In English, there are different terms for animals and their meat. For example, a cow is still a cow when it’s alive but when it’s been killed and is ready to eat, we call it ‘beef’. The same happens in the case of man other animals:
ANIMAL (Germanic word) MEAT (French origin word)
pig / swine pork
ox / cow beef (from Old French boeuf)
The reason for this comes from the Middle Ages when most of England was ruled by French-speaking lords and noblemen.
The peasants working in the fields spoke Old English but the lords in their castles and their chefs spoke French. So, in the field, an animal had an English name but once it got to the kitchen, the French name was used.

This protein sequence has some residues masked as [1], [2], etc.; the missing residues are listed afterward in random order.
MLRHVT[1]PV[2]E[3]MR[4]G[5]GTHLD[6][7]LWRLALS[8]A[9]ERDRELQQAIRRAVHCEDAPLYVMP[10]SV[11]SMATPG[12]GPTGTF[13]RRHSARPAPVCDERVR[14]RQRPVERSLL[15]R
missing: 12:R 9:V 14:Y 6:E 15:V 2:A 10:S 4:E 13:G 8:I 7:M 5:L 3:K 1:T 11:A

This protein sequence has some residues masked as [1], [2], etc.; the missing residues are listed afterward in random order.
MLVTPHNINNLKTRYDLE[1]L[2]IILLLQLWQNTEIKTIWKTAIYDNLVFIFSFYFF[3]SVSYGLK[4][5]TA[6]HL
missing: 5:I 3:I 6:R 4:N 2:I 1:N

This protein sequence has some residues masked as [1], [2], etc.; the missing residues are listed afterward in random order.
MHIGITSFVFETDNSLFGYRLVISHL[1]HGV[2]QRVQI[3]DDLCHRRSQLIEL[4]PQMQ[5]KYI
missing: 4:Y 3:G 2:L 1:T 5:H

With the passage of time, both words became part of English but with slightly different meanings: either the live animal and the meat.
For an extended list of pairs of French and Anglo-Saxon origin pairs in English check the list in Wikipedia.